4. A continuous time-resolved measure decoded from EEG oscillatory activity predicts working memory task performance.

    Science.gov (United States)

    Astrand, Elaine

    2018-06-01

    Working memory (WM), crucial for successful behavioral performance in most of our everyday activities, holds a central role in goal-directed behavior. As task demands increase, inducing higher WM load, maintaining successful behavioral performance requires the brain to work at the higher end of its capacity. Because it is depending on both external and internal factors, individual WM load likely varies in a continuous fashion. The feasibility to extract such a continuous measure in time that correlates to behavioral performance during a working memory task remains unsolved. Multivariate pattern decoding was used to test whether a decoder constructed from two discrete levels of WM load can generalize to produce a continuous measure that predicts task performance. Specifically, a linear regression with L2-regularization was chosen with input features from EEG oscillatory activity recorded from healthy participants while performing the n-back task, [Formula: see text]. The feasibility to extract a continuous time-resolved measure that correlates positively to trial-by-trial working memory task performance is demonstrated (r  =  0.47, p  performance before action (r  =  0.49, p  <  0.05). We show that the extracted continuous measure enables to study the temporal dynamics of the complex activation pattern of WM encoding during the n-back task. Specifically, temporally precise contributions of different spectral features are observed which extends previous findings of traditional univariate approaches. These results constitute an important contribution towards a wide range of applications in the field of cognitive brain-machine interfaces. Monitoring mental processes related to attention and WM load to reduce the risk of committing errors in high-risk environments could potentially prevent many devastating consequences or using the continuous measure as neurofeedback opens up new possibilities to develop novel rehabilitation techniques for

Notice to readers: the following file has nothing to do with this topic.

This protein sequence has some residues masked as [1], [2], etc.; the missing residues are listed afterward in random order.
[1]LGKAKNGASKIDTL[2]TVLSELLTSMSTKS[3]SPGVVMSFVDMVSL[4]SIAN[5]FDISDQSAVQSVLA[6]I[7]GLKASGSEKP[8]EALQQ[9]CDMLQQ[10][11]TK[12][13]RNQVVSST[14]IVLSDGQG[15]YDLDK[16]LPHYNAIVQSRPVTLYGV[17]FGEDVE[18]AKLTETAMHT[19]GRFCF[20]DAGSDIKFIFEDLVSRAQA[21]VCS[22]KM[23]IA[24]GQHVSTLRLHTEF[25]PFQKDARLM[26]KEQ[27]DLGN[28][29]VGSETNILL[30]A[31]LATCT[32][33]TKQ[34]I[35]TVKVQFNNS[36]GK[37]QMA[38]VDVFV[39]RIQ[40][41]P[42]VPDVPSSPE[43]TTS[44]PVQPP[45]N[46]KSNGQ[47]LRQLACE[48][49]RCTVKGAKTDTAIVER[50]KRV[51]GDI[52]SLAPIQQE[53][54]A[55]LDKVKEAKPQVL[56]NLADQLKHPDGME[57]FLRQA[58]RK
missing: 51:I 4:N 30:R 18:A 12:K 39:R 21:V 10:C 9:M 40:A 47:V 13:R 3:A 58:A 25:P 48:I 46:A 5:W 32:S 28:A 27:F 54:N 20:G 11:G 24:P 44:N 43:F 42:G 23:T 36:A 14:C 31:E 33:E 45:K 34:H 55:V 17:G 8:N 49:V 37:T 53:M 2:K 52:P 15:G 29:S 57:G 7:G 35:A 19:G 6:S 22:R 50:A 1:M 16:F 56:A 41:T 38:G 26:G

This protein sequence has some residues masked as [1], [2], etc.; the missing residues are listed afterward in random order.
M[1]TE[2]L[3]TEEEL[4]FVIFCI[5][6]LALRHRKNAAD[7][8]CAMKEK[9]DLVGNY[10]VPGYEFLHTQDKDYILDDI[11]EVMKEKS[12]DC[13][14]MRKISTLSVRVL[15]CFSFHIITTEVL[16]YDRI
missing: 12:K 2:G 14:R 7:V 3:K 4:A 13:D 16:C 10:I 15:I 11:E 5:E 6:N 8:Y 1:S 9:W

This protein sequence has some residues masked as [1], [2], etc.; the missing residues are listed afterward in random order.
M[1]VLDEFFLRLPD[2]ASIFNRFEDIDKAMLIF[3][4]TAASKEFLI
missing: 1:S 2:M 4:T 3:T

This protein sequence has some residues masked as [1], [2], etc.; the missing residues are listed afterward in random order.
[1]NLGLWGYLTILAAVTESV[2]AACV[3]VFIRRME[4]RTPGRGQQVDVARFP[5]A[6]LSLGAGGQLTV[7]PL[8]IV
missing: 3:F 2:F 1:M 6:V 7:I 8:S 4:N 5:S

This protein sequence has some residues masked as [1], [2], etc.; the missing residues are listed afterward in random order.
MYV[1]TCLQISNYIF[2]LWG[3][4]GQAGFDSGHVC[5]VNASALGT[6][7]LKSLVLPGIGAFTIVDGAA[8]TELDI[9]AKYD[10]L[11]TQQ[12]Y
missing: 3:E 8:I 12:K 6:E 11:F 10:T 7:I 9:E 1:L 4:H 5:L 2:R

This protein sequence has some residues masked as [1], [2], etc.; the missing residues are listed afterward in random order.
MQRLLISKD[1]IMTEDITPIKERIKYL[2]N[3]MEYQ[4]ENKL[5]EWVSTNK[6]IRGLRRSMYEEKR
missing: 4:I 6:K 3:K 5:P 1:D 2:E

5. A new continuous-time formulation for scheduling crude oil operations

    International Nuclear Information System (INIS)

    Reddy, P. Chandra Prakash; Karimi, I.A.; Srinivasan, R.

    2004-01-01

    In today's competitive business climate characterized by uncertain oil markets, responding effectively and speedily to market forces, while maintaining reliable operations, is crucial to a refinery's bottom line. Optimal crude oil scheduling enables cost reduction by using cheaper crudes intelligently, minimizing crude changeovers, and avoiding ship demurrage. So far, only discrete-time formulations have stood up to the challenge of this important, nonlinear problem. A continuous-time formulation would portend numerous advantages, however, existing work in this area has just begun to scratch the surface. In this paper, we present the first complete continuous-time mixed integer linear programming (MILP) formulation for the short-term scheduling of operations in a refinery that receives crude from very large crude carriers via a high-volume single buoy mooring pipeline. This novel formulation accounts for real-world operational practices. We use an iterative algorithm to eliminate the crude composition discrepancy that has proven to be the Achilles heel for existing formulations. While it does not guarantee global optimality, the algorithm needs only MILP solutions and obtains excellent maximum-profit schedules for industrial problems with up to 7 days of scheduling horizon. We also report the first comparison of discrete- vs. continuous-time formulations for this complex problem. (Author)

  6. Optimal control of nonlinear continuous-time systems in strict-feedback form.